Sunday, May 31, 2015

Potato Batter

Tried an experiment tonight with a swai filet. I cut it into pieces and coated it with a batter of ice cold water, potato starch, and seasonings.

The texture was fascinating, and it looked like a fritter or something. It kind of reminds me of freshly made satsuma age, a kind of fried fish cake from Japan. It was chewy and crispy at the same time.  In the past I have mixed potato starch with some kind of flour, but this pure potato starch batter was good. Next time I will season it more, however.

I think I will also add thinly sliced strips of onions and carrots to the batter next time....

satsuma age

Misoyaki Tilapia Fish

This is one of my favorite things to make/eat. It is misoyaki tilapia. I marinate tilapia filets in a mixture of miso, mirin, fish sauce, and a little agave syrup, with some spices such as chipotle, onion, and galanga powder, and then just cook it in a small amount of oil in a pan.

It is based on what in Hawaii they call misoyaki butterfish.  Butterfish is the mystery meat of the sea, it seems, but it most likely refers to black cod.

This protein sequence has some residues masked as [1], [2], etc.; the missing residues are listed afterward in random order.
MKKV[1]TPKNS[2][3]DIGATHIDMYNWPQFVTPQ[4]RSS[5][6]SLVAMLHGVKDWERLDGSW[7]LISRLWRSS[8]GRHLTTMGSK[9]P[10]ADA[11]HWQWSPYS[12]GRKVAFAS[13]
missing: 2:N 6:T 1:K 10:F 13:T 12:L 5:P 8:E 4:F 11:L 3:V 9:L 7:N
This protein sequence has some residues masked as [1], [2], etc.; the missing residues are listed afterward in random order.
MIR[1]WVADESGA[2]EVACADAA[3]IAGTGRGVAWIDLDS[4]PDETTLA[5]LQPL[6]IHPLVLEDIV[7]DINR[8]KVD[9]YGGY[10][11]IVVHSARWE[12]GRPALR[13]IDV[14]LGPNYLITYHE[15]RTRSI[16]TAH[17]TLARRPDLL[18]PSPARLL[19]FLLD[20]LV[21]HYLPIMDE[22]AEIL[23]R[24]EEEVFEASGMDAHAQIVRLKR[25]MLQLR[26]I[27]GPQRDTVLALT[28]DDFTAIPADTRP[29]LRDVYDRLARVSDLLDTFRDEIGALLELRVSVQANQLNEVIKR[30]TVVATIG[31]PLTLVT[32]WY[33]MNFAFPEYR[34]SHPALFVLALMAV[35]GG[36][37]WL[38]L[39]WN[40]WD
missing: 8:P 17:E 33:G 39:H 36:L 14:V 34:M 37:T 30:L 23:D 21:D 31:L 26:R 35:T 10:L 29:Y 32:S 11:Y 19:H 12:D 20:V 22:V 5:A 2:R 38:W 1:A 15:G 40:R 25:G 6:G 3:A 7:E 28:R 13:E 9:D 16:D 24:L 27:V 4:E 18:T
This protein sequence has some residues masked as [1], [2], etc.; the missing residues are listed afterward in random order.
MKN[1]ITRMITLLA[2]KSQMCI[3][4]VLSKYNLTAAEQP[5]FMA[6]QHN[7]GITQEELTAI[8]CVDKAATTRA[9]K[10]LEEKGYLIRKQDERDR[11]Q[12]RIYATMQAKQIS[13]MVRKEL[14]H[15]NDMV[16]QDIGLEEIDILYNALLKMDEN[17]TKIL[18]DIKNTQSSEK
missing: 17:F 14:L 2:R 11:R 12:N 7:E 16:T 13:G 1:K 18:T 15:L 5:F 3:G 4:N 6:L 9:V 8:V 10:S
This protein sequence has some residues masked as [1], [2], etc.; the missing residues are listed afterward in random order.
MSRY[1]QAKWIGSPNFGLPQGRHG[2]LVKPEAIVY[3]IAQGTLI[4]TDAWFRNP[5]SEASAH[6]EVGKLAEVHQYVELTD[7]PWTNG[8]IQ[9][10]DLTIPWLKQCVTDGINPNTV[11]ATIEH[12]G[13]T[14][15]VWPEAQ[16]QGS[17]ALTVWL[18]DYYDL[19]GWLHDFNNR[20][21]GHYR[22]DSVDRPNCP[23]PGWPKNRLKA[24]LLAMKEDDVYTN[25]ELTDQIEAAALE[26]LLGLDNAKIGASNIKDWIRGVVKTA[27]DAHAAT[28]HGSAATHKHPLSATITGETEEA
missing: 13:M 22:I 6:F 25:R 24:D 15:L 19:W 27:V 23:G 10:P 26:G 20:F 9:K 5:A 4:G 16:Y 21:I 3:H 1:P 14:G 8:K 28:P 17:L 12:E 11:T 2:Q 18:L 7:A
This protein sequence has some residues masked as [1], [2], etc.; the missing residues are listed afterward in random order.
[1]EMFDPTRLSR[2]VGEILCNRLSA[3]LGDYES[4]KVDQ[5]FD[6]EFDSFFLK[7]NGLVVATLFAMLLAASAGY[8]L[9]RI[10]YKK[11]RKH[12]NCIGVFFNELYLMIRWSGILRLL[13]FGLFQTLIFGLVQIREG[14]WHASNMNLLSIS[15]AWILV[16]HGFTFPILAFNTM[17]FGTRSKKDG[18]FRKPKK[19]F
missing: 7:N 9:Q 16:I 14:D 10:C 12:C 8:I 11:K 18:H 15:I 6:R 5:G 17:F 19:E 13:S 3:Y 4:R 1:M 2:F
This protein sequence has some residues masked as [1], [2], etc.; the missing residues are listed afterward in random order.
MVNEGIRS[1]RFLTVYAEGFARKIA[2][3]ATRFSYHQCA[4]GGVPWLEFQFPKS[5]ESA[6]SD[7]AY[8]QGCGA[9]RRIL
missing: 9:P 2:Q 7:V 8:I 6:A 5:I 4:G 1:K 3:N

Misoyaki Butterfish from Roy's Hawaiian fusion place

At any rate, one cannot get black cod in La Crosse, but tilapia is pretty good this way. That night I had genmai or Japanese brown rice (my usual).  When I was in Japan a year ago, eating out all the time, I missed eating lots of veggies and brown rice. Ironically, I suppose, Japan was where I first learned to like genmai, but that was a long time ago when I lived there, had my own rice cooker, and cooked a lot for myself. With the tilapia above, I also had a little green salad with chopped red bell pepper pieces and cashews dressed with sriracha mayonnaise, which I got from the Indochinese Grocery Store a couple blocks away from my apartment. There's a few Hmong groceries in La Crosse, but they never call themselves Hmong for some reason. I also had some pickled/marinated radishes.

There's the kind of mayo I got on the right. I will do a future post dedicated to the Hmong presence in La Crosse, for which I am exceedingly grateful. I will also "review" Hmong's Golden Egg Roll, which just reopened after about a year's hiatus. A preliminary remark: the place has been constantly packed since it started up again about 3 weeks back. There are Hmong and other Asian patrons of course, but it is always about half white people, which kind of does my heart good to see. It is good to see Wisconsin white people--like the guy in a beard and hunting cap I saw there last week with his little son--trying and liking something like what they serve there.
Before reopening--nice sign